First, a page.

Amy Coney Barrett is neither ‘mystery’ nor ‘enigma’ ! The reader need only look to ‘Politico’, the American Political Gossip Sheet for a telling report on who Amy Coney Barrett is.
Headline: ‘She’s been groomed for this moment’: Amy Barrett’s Supreme Court preparation began early
Sub-headline: From her first year as a Notre Dame law student, conservatives marked her as a future leader in the mold of the Federalist Society.
Ruth Bader Ginsburg had been seated on the Supreme Court for only a year, in 1994, when a group of professors at the University of Notre Dame first recognized the potential of a first-year law student and began paving the way for her career as a conservative jurist: collaborating on scholarship, helping her land a Supreme Court clerkship and later recruiting her to the law school’s faculty.
The group was part of a growing legal movement opposed to the secularization of American society generally and to the Supreme Court’s Roe v. Wade ruling in particular. The 1973 abortion-rights decision not only struck many conservatives as an affront their religious values, but to the principle of judicial restraint. To wage what would be a decades-long fight to reverse the activist decisions of the court from 1950s to the 1970s, they needed young legal minds like Barrett’s.
The plan worked better than they could have hoped. Now a judge on the Seventh Circuit, Barrett is the leading contender for President Donald Trump’s nomination to replace Ginsburg on the court. Her ascension would be a coup for Catholic culture warriors 25 years in the making and a high point in the right’s decades-long project of reshaping the judiciary.
“She was kind of the Manchurian candidate,” said one former colleague at Notre Dame Law School. “She’s been groomed for this moment all the way along.”
The Neo-Confederates, ‘Originalists’/’Textualists’ made a tactical mistake with Robert Bork, who looked like he stepped out of pages of Uncle Tom’s Cabin, not to speak of his part in Watergate:’
Robert H. Bork, a Yale Law School professor of public law, was appointed solicitor general by President Nixon in 1973 and became acting attorney general that October during the so-called “Saturday Night Massacre.” Nixon, worried by Special Prosecutor Archibald Cox’s demands for the tapes of his Oval Office conversations, ordered Attorney General Elliot Richardson to fire Cox. Richardson resigned rather than carry out the order, as did Deputy Attorney General William D. Ruckelshaus. Nixon then turned to Bork, the number three official in the Justice Department, who carried out his wishes and fired Cox. Bork would defend his actions as within the scope of presidential authority. Nine months later, the Supreme Court ruled that Nixon had to turn over the tapes.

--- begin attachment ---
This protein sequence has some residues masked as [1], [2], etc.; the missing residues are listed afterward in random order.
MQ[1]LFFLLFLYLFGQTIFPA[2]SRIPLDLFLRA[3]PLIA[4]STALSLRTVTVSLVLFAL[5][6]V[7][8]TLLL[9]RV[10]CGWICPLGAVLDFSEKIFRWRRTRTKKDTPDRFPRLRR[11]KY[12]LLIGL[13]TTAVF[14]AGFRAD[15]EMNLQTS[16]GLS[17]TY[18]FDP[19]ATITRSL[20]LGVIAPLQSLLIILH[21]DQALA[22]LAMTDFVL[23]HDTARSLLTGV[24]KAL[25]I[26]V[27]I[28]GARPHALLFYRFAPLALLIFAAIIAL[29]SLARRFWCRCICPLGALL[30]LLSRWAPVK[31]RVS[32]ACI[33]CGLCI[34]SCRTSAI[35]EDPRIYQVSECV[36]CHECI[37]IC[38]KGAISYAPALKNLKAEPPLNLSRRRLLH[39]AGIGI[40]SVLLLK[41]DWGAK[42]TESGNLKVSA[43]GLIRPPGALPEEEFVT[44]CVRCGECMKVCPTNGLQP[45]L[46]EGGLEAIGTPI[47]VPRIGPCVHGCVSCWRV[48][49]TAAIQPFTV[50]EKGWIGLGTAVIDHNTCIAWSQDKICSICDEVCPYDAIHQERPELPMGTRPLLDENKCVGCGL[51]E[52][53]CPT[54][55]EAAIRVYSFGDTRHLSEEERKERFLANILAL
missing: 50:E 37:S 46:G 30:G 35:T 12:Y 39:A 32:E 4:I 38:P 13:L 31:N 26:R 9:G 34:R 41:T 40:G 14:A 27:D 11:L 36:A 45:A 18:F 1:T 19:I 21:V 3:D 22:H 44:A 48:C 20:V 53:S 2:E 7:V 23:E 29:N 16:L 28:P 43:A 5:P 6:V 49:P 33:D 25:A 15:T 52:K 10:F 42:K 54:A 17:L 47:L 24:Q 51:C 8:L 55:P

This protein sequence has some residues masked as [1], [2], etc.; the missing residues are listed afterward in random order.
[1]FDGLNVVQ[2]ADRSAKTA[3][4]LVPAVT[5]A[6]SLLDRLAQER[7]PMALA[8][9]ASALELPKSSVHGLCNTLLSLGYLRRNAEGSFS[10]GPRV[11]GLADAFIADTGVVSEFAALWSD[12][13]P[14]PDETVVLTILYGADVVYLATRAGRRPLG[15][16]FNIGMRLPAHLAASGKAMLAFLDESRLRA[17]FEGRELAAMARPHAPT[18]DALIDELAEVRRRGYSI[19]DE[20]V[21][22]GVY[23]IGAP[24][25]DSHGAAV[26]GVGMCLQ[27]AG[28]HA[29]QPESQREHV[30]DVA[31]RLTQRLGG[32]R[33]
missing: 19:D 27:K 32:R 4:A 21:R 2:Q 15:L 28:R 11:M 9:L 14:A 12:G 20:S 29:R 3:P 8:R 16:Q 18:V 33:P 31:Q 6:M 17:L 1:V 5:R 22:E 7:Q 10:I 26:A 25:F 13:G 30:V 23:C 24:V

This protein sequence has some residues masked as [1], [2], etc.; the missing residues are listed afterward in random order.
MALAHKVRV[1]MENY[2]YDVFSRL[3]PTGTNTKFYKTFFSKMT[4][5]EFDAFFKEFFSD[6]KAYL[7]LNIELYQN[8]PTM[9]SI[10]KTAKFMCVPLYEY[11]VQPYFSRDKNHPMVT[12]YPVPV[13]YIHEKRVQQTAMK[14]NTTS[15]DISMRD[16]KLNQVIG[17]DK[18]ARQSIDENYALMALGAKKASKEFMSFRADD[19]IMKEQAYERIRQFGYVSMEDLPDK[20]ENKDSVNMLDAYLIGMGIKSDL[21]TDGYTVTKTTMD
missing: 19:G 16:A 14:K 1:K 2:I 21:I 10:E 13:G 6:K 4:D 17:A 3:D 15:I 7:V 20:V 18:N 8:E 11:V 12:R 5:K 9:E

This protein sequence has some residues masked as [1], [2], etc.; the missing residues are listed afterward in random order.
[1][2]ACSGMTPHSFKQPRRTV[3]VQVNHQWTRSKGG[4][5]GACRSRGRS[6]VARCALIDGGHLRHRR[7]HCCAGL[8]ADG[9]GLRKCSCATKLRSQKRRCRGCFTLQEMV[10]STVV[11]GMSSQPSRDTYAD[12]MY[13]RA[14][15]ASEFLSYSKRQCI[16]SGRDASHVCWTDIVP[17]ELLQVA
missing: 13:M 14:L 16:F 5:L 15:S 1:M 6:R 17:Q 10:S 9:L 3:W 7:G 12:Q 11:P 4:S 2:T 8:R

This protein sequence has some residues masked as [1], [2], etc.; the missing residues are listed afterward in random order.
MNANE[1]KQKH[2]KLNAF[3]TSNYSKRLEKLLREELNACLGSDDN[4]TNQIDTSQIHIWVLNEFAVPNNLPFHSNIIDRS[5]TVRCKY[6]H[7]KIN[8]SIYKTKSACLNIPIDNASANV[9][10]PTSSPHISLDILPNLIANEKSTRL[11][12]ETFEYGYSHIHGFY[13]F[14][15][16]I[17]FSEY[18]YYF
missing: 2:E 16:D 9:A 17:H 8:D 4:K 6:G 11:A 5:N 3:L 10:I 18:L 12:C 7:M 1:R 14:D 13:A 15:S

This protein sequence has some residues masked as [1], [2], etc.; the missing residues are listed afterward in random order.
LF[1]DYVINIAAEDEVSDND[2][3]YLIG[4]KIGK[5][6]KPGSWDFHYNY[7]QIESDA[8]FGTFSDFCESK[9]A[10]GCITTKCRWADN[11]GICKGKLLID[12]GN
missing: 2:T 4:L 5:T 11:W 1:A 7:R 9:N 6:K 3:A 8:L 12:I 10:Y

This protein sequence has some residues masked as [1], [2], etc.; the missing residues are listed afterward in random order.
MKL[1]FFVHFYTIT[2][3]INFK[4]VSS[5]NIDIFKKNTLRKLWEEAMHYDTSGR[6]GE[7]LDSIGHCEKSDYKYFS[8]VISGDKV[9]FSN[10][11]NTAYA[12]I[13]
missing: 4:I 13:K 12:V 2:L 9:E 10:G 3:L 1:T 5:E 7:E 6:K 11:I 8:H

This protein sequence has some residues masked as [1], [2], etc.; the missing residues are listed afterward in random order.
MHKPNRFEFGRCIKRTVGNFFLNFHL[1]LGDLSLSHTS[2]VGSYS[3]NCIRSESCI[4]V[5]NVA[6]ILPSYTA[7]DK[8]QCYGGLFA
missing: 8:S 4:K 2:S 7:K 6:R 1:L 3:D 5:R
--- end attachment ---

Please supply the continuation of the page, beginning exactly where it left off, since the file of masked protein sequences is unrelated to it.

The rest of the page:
Bork went on to become a conservative hero. In 1982, President Ronald Reagan appointed him to the U.S. Court of Appeals for the District of Columbia. In 1987, Reagan nominated him for the Supreme Court. After contentious hearings, Senate Democrats, still bothered by his role in the Saturday Night massacre and wary of his conservative philosophy, rejected his nomination. Bork resigned his judgeship in 1988 and joined the American Enterprise Institute, a conservative think tank, where he became a leading voice for neo-conservatism. In 2003, he left AEI for the Hudson Institute. He is currently a professor at the Ave Maria School of Law in Ann Arbor, Mich., and a visiting fellow at the Hoover Institution.
Barrett’s self-presentation is about the creation of an ‘Image‘, that resonates with the viewer: a quiet, reasoned self-confidence, assumed by the viewer, and constantly repeated by her political allies, in the hearing room. Jurisprudential excellence is her metier, this is about a well practiced, adroit Public Relations campaign. Barrett is an accomplished political/civic actor, she has stage presence.
Amy Coney Barrett seems an adroit practitioner, of a highly truncated rhetoric of ‘Originalism’/’Textualism’ . She is poised , confident, charming and thought to be a judge of the first rank. Who will not let her religious beliefs intrude into her judicial decision making. Thomas B. Griffith assure his readers of this.
Headline: Amy Coney Barrett’s Religion Won’t Dictate Her Rulings
Sub-headline: A person of faith can be an impartial judge.
Let me start with my own experience as a person of faith who served on the U.S. Court of Appeals for the D.C. Circuit for 15 years. During those years, I gave dozens of talks at law schools, colleges and universities. The biographical introduction that typically preceded my remarks unavoidably announced my religious commitments. Before becoming a judge, I had been the general counsel of a prominent religious university, published on religious themes, and even taught courses in scriptural studies and theology.